ANANTNAG: Muzaffar Ahmed Mir, 23, son of Ghulam Muhammad Mir of Zangpora Kulgam, who had been hit by a bullet in his thigh during clashes in Baroosa area of Ganderbal on April 9, when the election for the Srinagar Lok Sabha seat was held, died on Wednesday at SKIMS hospital in Bemina, Srinagar. Muzaffar was working as wage labourer in Ganderbal for the past one-and-a-half year.
When he was hit by a bullet, Muzaffar was brought to SKIMS hospital in Bemina for treatment. From there, his family members said, doctors referred him to SKIMS Bemina.
“At SKIMS, Muzaffar was operated on twice during the night and he was given 11 pints of blood,” his family members told Reader.
They said that on the next day, doctors at SKIMS referred him back to SKIMS after his condition deteriorated. “At SKIMS he was again operated on and kept in intensive care unit for nine days,” Ajaz Ahmed, brother-in-law of the deceased, said.
He said Muzaffar was declared dead early Thursday morning.
A pall of gloom descended on Zangalpora, the native village of Muzaffar, after his body reached there in the morning. A huge number of people from different villages came to Zangalpora to participate in his funeral prayers. Massive freedom protests, witnesses said, were held in the area. Thousands of people raised Azadi slogans while his body was carried to the graveyard. A complete shutdown was observed in Zangalpora, Kelam and adjoining areas to pay homage to the slain youth.
Some of the youths injured on April 9 are still admitted in hospitals.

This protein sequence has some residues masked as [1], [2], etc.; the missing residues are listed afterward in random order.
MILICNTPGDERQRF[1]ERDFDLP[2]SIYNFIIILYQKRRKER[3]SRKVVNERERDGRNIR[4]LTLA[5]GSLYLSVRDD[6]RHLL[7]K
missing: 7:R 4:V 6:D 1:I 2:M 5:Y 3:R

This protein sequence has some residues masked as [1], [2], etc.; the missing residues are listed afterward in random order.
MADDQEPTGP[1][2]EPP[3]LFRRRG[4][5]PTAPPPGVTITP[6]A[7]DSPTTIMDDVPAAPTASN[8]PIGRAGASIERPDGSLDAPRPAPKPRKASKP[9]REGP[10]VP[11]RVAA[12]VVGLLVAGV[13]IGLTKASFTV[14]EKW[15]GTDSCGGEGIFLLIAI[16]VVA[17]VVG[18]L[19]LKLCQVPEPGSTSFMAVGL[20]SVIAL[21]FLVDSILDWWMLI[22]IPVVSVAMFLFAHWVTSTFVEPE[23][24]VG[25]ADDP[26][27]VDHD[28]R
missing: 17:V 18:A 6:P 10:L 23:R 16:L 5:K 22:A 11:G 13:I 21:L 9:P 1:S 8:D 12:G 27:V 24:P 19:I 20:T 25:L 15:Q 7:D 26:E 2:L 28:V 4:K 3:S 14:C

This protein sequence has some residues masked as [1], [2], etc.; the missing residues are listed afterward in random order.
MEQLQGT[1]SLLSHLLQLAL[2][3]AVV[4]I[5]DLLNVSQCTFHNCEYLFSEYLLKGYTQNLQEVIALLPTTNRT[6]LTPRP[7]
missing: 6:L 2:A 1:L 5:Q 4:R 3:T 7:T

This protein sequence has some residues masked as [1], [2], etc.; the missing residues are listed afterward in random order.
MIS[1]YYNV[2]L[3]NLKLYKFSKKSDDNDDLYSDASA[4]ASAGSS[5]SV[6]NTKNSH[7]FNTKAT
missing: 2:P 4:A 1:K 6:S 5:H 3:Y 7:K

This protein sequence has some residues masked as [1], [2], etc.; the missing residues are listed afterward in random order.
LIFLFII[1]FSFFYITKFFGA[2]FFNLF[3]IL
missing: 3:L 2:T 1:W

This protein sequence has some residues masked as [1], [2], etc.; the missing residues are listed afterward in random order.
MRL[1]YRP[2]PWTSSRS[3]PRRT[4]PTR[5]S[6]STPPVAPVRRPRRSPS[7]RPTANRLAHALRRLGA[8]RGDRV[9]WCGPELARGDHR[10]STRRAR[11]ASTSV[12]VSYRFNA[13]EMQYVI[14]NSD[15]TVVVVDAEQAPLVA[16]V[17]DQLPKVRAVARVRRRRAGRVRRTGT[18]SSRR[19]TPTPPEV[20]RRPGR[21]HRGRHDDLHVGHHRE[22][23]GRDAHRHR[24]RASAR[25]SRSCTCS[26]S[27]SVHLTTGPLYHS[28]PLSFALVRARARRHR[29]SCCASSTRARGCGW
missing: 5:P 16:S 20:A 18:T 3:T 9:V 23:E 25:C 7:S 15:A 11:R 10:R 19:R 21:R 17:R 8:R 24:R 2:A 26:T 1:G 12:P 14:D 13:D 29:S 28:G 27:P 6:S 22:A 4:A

Muzaffar is survived by his ailing mother and three siblings, including a sister. The family lives in a dilapidated kaccha house.
Muzaffar had come to Ganderbal two years ago, a few months after his father died of cancer. In the 14 months since he left home to work as wage labourer in Ganderbal, he had not visited home even once. Four days before he was injured, he had called his brother-in-law to say that he will be visiting home in a week’s time.
“The family was eagerly waiting for his arrival. Who knew he would be brought home dead,” Ajaz Ahmed, brother-in-law of Muzaffar, said.
Muzaffar’s death is the second tragedy to befall the family in two years. His father’s death from cancer was the first.
“After Muzaffar’s father was diagnosed with cancer, the family sold almost all its fertile agricultural land for his treatment. The remaining land was washed away by the floods in 2014. All the three siblings were toiling hard and had started constructing a little house out of their hard-earned money,” said a neighbour.

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